The remainder of the paper is structured as follows. The next section presents the theoretical framework, and the following one briefly describes Volkswagen’s diesel scandal. The article then provides details on the research design, followed by an illustration of the research findings. These findings are then discussed in light of the theoretical background, and the article closes with concluding remarks, recognising the limitations of the study and opening it up to further research.

Theoretical framework

Types of legitimacy and legitimation strategies

Legitimacy is conceptualised by Suchman (1995, p. 574) as “a generalized perception or assumption that the actions of an entity are desirable, proper, or appropriate within some socially constructed system of norms, values, beliefs, and definitions”. Legitimacy thus depends on the evaluation of comprehensive corporate actions (i.e. generalised), stems from the audience’s subjective assessment of corporate actions (i.e. perceived) and is collectively determined as the congruence between corporate actions and commonly accepted social norms (i.e. socially constructed). Therefore, “although legitimacy may be possessed objectively, it is created subjectively” (Ogden and Clarke, 2005, p. 314). Organisations do not have an inherent right to exist; they operate only with the sanction of society and in compliance with the social contract (Deegan, 2002, p. 290). The strategic perspective of legitimacy adopts the viewpoint of companies in approaching the three challenges of gaining, maintaining and repairing legitimacy (Suchman, 1995, 586). In particular, a company will face the challenge of repairing legitimacy if it incurs “an unforeseen crisis of meaning” (i.e. a lack of adherence to the social system of norms, values and beliefs in which it is nested) (Suchman, 1995, p. 597).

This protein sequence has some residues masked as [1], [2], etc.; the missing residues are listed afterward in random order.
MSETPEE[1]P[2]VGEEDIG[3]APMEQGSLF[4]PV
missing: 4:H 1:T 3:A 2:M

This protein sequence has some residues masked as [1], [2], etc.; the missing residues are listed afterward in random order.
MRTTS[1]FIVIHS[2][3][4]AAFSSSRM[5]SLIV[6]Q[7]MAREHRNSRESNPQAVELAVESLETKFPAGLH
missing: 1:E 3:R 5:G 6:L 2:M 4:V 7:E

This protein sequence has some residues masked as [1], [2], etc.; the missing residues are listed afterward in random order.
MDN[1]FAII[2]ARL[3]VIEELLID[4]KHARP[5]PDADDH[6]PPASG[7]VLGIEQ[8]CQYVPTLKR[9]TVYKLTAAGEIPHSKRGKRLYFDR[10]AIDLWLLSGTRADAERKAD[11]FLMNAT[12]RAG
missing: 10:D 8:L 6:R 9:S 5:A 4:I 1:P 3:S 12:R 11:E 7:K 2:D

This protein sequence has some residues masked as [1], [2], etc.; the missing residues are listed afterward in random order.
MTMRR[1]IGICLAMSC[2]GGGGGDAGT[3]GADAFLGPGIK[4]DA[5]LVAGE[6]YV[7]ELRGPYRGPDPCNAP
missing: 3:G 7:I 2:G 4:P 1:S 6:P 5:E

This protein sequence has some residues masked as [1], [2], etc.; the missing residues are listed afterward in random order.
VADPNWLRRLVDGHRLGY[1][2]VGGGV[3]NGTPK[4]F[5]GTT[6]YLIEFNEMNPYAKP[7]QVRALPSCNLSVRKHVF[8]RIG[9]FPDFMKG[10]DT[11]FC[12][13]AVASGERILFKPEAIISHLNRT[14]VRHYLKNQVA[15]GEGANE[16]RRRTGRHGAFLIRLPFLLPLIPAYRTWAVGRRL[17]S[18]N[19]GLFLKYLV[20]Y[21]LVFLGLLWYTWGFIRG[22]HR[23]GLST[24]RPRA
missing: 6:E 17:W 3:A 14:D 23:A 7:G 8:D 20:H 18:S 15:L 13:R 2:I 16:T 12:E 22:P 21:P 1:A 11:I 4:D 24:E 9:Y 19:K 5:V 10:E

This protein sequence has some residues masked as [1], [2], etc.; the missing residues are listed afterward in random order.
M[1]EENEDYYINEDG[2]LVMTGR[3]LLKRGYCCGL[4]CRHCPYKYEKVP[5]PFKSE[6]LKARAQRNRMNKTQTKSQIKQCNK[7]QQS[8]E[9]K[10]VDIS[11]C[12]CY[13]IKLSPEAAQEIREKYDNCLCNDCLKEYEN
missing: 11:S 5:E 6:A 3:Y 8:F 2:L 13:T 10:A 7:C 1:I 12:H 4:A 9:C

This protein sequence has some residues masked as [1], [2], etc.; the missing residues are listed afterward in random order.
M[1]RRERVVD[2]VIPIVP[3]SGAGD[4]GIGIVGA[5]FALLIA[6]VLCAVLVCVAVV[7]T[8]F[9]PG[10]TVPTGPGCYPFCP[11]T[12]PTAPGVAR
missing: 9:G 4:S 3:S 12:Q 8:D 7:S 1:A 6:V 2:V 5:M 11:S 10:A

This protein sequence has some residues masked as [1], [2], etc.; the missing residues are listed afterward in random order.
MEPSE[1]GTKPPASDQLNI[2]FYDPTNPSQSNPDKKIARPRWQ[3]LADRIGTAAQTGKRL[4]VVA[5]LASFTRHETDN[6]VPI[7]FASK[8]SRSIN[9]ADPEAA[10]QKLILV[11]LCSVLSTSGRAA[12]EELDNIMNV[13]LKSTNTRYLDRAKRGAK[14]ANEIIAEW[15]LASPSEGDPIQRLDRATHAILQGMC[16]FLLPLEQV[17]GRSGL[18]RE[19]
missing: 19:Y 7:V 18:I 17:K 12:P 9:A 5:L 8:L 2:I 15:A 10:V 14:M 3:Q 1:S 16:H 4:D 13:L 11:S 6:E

According to Suchman (1995, p. 597), in formulating reactive responses to legitimacy-threatening events, companies must first “construct a sort of “firewall” between audience assessments of specific past actions and audience assessment of general ongoing essences” by leveraging the “three broad prescriptions” (i.e. relegitimation strategies) of normalising accounts, restructuring and avoiding panic. Normalising accounts aims at separating the threatening event from the assessment of the company as a whole by denying the problem, excusing it by questioning the organisation’s responsibility, justifying it and/or explaining the disruption. Through restructuring, the organisation “selectively confess[es] that limited aspects of its operations were flawed and can then act decisively and visibly to remedy those specific faults” (Suchman, 1995, p. 598). Finally, avoiding panic is suggested to mend the breach of legitimacy by combining “intense activity and dramatic displays of decisiveness” with “a light touch and a sensitivity to environmental reactions” (Suchman, 1995, p. 599).

Suchman (1995, 577) differentiates legitimacy into three (co-existing) types which rest “on a somewhat different behavioural dynamic” and suggests that each type of legitimacy can be repaired by activating the above strategies in specific ways. Pragmatic legitimacy relates to the generalised perception about a company’s capability to bring practical, immediate benefits to its audience (e.g. dividends to shareholders). Therefore, its assessment is based on constituents’ self-interests. Possible strategies to repair pragmatic legitimacy are the denial of the threatening event and/or the creation of monitors. Denying is aimed at normalising the audience’s pragmatic concerns, at least in the short term, “until the organisation can assemble a compensating side payment” (Suchman, 1995, p. 598). Creating monitors aims at affecting the audience’s pragmatic assessment by tailored restructurings to prevent further threatening events.